By SHEILA YONEMOTO, PT
Common sense as it pertains to activity level means using good judgment about how much you are able to do without causing injury.
I often have to remind patients to do only what they can safely do and not what they want to do. This is especially true of very active individuals who find themselves less active because of an injury and they cannot wait to get back to “normal routine.” They often feel they should be doing more, despite the fact that the body is injured and really cannot live up to the old standards, yet.
To develop more common sense, all it takes is an honest look at what really IS versus what you WISH it was. Put things in the correct perspective and then logical decisions can be made. Don’t think in terms of “I ought to be able to,” but rather, “This is how I am currently.”
Also remember your condition can be changed if you embark on a course to improve it. But it does take some planning and training.
Here are a few examples of how common sense is violated in “normal” people.
Teachers who have back pain and have been told to sit for only short periods of time end up grading papers for long hours in order to meet a deadline, sitting on the floor and bending over for 4 hours at a time.
A group of 40-year-olds getting together for the annual picnic who play tennis, basketball and football all in one day, just like in college.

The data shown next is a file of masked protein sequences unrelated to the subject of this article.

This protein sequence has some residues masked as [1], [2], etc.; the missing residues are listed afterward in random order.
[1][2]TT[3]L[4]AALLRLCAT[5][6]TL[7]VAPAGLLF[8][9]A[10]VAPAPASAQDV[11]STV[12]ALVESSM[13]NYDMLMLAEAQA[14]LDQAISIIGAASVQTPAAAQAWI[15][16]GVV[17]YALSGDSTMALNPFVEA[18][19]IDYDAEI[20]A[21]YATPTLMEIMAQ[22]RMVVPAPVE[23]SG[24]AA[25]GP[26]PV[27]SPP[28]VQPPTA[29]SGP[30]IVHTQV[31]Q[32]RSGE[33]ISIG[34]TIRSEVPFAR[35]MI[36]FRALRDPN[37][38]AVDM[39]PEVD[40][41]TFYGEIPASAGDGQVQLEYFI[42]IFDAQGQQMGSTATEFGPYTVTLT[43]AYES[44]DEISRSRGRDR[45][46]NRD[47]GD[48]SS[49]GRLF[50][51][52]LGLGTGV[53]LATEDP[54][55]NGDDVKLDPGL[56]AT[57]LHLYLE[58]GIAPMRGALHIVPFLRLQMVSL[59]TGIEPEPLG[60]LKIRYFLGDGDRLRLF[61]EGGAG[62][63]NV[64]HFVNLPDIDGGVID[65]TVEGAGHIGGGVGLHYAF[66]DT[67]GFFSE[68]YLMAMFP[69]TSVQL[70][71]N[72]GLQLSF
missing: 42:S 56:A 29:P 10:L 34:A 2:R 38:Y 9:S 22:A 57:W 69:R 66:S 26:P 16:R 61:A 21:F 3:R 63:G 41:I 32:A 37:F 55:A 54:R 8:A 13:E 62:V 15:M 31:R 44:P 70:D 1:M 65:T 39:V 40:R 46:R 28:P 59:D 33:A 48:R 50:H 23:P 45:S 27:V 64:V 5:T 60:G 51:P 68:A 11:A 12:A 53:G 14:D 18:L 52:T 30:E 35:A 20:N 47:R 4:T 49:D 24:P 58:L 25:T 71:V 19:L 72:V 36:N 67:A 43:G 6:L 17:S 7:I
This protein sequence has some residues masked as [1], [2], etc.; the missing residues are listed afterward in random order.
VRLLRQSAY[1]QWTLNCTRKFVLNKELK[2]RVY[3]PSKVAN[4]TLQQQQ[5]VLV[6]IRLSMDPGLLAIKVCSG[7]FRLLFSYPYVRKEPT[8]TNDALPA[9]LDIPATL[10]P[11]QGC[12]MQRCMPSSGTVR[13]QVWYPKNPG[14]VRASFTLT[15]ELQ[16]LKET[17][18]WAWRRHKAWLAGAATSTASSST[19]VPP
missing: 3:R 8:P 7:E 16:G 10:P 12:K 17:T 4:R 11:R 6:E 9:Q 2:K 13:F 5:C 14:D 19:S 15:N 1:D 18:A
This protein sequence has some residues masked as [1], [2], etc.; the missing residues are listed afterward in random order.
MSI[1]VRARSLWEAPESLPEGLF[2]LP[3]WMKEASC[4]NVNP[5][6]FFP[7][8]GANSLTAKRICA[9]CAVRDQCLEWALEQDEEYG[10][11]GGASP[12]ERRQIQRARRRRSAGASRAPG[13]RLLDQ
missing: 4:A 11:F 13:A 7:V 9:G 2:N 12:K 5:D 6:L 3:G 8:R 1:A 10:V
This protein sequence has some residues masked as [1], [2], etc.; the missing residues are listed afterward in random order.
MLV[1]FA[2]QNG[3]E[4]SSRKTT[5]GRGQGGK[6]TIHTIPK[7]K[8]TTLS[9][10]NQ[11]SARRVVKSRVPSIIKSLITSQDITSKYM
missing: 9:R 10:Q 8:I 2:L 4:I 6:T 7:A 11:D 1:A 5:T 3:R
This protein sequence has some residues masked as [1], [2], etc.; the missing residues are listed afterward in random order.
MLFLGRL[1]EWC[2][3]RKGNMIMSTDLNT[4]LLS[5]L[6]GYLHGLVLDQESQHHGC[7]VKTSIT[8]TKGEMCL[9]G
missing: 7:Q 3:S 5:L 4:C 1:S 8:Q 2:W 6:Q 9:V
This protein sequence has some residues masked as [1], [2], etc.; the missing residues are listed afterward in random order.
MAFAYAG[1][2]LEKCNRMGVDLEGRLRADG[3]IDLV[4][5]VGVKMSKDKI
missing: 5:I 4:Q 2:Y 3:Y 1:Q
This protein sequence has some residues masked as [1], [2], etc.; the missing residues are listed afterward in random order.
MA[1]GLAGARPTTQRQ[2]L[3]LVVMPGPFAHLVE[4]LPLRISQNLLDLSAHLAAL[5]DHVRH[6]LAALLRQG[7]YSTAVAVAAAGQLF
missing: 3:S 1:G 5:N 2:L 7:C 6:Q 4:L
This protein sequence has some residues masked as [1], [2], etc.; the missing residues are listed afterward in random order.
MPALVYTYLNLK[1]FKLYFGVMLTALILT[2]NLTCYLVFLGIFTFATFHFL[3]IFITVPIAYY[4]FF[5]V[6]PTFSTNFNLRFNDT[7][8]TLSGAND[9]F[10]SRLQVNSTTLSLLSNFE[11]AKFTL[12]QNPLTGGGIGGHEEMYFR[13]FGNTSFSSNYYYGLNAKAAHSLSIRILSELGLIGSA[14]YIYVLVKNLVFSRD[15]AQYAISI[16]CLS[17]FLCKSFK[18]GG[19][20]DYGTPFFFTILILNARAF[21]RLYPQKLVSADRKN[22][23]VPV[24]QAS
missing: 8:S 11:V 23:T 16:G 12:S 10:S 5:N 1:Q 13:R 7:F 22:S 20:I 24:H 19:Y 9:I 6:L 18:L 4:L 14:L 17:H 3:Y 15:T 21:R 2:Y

The young man in his 20s who runs up the hill in the mountains to keep up with a 60-year-old, while gasping for air once at the top, not knowing the older man does this regularly and runs marathons.
Listen to your body. It will give you signals of when it has had enough of an activity. Or if you have reason to suspect your emotions may get the better of you, do some pre-planning as to what you can reasonably do without getting into trouble. I tell my patients to estimate what they think their limits are and then plan to do only 60-70% to provide a margin for error.
It is not uncommon to have flare-ups occur and patients usually recover in a short time. The feeling you will never recover following one of these episodes is usually more harmful than the actual physical setback. It is better to keep moving ahead instead of taking two steps forward and one step back. It’s quite hard on the emotions.
Certainly there will be times you will be lucky and will be spared any hardships from taking those chances. But, as the professional, I feel it is my duty to keep you moving toward the target without causing unnecessary delays or unwanted changes in the course.
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Sheila Yonemoto, P.T., has been a physical therapist for over 30 years, specializing in Integrative Manual Therapy utilizing a holistic approach. She can be reached at Yonemoto Physical Therapy, 55 S. Raymond Ave., Suite 100, Alhambra, CA 91801. Call (626) 576-0591 for a free consultation, or visit www.yonemoto.com for more information. Opinions expressed in this column are not necessarily those of The Rafu Shimpo.